The former ICOC churches (*) claim to have 684 congregations and 108,000 members worldwide as opposed to the ICC which have built nearly 80 churches with approximately 5000 members since starting the LA ICC in 2007. The leadership of the former ICOC churches recently published results from a survey of the opinions of 2374 of their current leaders. The following is one man’s commentary of the pie chart presentation released in 2017 with the early results of the survey. It follows the format of the questions in the survey. I previously wrote my article ‘Remnant Rats‘ focussed on the grass roots differences between the former ICOC churches and the ICC. I should make it clear I am not making a comparison based on a competitive spirit but with a compassionate focus on being clear about a lot of the facts especially to my dearest friends in the former ICOC churches some of whom I have found to have no idea of these facts. In my ‘Remnant Rats’ article I explained how I am confident that the ICOC is bound for spiritual death as an organisation. I also point out the futility of leaving the ICC to seek sanctuary in the former ICOC churches. In the 1997 movie ‘Titanic’, the lead female character Rose (Kate Winslet) is safe on a lifeboat and stares longingly into the eyes of Jack, her lover (Leinardo DeCaprio) as she is lowered to safety. She is overcome with her feelings for her lover and jumps back aboard the sinking Titanic. Whilst this scene is awfully romantic in a worldy sense it essentially amounts to suicide. Everyone knows that like Jack she could just as easily have frozen to death in the icy waters of the North Atlantic over a thousand miles from their destination. After becoming aware of the ‘ICOC 3.0’ project I am now even more convinced and further enlightened to the fact that their 108,000 members are under a very divided leadership. This is clear to anyone with an eye to see. After going through the results with brief comments I will consider some biblical parallels.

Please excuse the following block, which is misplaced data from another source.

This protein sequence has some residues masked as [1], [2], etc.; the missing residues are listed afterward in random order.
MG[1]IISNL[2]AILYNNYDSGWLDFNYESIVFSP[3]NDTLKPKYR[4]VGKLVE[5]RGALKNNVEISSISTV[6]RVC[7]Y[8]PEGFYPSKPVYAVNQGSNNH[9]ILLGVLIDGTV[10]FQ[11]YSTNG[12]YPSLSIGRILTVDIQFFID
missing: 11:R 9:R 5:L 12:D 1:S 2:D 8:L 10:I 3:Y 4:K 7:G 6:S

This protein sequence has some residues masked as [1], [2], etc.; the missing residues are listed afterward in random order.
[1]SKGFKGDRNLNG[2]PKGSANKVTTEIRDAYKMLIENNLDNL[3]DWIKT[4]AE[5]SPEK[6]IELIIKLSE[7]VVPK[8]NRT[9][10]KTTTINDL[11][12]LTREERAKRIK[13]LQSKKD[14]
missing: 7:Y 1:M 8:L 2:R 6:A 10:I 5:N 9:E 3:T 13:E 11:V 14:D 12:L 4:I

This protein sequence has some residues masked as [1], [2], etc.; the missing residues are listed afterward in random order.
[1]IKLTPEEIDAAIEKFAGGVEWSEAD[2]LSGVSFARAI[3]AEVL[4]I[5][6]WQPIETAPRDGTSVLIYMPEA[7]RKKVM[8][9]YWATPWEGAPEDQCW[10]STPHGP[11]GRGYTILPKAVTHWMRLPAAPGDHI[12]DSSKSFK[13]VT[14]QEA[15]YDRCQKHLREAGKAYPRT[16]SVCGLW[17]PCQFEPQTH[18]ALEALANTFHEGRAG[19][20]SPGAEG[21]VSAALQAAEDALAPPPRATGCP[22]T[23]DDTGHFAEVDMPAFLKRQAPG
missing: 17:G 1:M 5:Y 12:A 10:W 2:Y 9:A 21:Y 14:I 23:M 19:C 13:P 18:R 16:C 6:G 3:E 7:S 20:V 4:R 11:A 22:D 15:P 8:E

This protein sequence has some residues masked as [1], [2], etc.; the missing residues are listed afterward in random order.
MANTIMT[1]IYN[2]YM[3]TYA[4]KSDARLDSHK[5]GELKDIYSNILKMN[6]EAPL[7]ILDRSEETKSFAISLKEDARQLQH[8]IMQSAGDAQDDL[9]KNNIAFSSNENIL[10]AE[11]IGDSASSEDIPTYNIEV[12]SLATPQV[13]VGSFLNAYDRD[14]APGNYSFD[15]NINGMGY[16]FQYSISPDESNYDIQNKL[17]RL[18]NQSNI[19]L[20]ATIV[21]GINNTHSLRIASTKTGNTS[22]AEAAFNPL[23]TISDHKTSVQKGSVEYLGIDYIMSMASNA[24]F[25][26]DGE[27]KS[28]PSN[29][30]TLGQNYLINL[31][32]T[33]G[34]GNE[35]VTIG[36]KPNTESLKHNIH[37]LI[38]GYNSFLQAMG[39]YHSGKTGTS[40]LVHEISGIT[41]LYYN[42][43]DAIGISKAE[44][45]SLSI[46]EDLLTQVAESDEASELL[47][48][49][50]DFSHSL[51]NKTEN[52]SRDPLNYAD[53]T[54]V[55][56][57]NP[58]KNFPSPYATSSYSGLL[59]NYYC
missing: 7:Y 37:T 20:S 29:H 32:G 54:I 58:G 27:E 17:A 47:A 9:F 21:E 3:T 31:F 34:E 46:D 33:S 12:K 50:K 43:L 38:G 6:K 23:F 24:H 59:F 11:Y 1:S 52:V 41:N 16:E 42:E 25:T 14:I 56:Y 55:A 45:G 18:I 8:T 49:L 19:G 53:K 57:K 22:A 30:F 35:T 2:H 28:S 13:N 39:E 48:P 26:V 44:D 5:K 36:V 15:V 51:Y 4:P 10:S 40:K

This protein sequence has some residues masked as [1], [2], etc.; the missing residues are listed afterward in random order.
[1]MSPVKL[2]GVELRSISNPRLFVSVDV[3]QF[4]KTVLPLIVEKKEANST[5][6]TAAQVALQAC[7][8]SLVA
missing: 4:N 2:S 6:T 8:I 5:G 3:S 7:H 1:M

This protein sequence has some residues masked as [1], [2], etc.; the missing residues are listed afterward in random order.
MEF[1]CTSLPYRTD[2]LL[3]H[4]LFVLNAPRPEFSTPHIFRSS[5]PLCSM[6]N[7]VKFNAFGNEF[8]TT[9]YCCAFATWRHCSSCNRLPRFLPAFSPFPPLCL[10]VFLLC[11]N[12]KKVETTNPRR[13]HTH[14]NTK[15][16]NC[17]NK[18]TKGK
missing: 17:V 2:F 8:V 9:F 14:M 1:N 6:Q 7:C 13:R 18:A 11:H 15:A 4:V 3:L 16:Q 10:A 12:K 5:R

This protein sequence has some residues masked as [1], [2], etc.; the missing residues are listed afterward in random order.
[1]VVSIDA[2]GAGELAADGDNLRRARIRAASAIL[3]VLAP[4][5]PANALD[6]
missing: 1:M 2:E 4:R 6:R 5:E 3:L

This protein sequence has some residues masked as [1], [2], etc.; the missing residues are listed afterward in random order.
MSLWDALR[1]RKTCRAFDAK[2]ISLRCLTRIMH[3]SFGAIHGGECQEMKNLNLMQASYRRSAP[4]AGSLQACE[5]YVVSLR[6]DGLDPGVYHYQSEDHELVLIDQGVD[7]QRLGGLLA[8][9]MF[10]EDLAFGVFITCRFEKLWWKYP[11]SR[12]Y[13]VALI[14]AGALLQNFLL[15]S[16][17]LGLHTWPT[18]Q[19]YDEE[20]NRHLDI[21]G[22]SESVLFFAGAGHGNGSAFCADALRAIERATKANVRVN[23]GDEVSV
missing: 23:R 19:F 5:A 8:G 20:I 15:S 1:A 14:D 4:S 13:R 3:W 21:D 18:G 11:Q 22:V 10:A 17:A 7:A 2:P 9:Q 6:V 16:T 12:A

1. Should we be a global movement? 

90% said yes

2. Do we need to be organised globally? 

Only 80% of the 90% who said yes to Q1 said globally organisation was necessary. Which means only 72% of individuals surveyed believe in central organised global leadership. That leaves 28% that reject this centralised leadership.

The mindset of the 18% who said ‘yes’ and then ‘no’, acknowledges the great achievement of the ICOC when it had a biblically based central leadership with annual global missions collections between 1979 and 2002 but taken together, the first two questions show a prevalent mindset among that 18% of rejecting a central leadership structure in spite of the great success of the late 20th century movement.